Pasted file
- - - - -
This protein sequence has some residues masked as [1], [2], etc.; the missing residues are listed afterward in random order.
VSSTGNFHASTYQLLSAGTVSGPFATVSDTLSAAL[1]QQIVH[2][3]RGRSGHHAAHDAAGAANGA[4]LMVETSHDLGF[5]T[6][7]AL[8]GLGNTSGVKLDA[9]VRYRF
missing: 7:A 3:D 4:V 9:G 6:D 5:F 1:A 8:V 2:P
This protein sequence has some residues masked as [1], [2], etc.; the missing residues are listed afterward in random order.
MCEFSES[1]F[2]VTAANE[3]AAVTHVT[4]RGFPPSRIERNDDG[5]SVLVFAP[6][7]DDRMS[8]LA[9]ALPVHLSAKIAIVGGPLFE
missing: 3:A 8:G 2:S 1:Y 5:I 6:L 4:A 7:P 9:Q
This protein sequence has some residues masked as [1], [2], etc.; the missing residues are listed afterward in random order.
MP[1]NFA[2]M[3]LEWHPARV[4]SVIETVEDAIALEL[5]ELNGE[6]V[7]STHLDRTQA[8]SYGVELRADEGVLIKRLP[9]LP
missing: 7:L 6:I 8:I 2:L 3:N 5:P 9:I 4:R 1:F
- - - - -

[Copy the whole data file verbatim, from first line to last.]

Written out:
This protein sequence has some residues masked as [1], [2], etc.; the missing residues are listed afterward in random order.
VSSTGNFHASTYQLLSAGTVSGPFATVSDTLSAAL[1]QQIVH[2][3]RGRSGHHAAHDAAGAANGA[4]LMVETSHDLGF[5]T[6][7]AL[8]GLGNTSGVKLDA[9]VRYRF
missing: 7:A 3:D 4:V 9:G 6:D 5:F 1:A 8:V 2:P
This protein sequence has some residues masked as [1], [2], etc.; the missing residues are listed afterward in random order.
MCEFSES[1]F[2]VTAANE[3]AAVTHVT[4]RGFPPSRIERNDDG[5]SVLVFAP[6][7]DDRMS[8]LA[9]ALPVHLSAKIAIVGGPLFE
missing: 3:A 8:G 2:S 1:Y 5:I 6:L 4:A 7:P 9:Q
This protein sequence has some residues masked as [1], [2], etc.; the missing residues are listed afterward in random order.
MP[1]NFA[2]M[3]LEWHPARV[4]SVIETVEDAIALEL[5]ELNGE[6]V[7]STHLDRTQA[8]SYGVELRADEGVLIKRLP[9]LP
missing: 7:L 6:I 8:I 2:L 3:N 5:P 9:I 4:R 1:F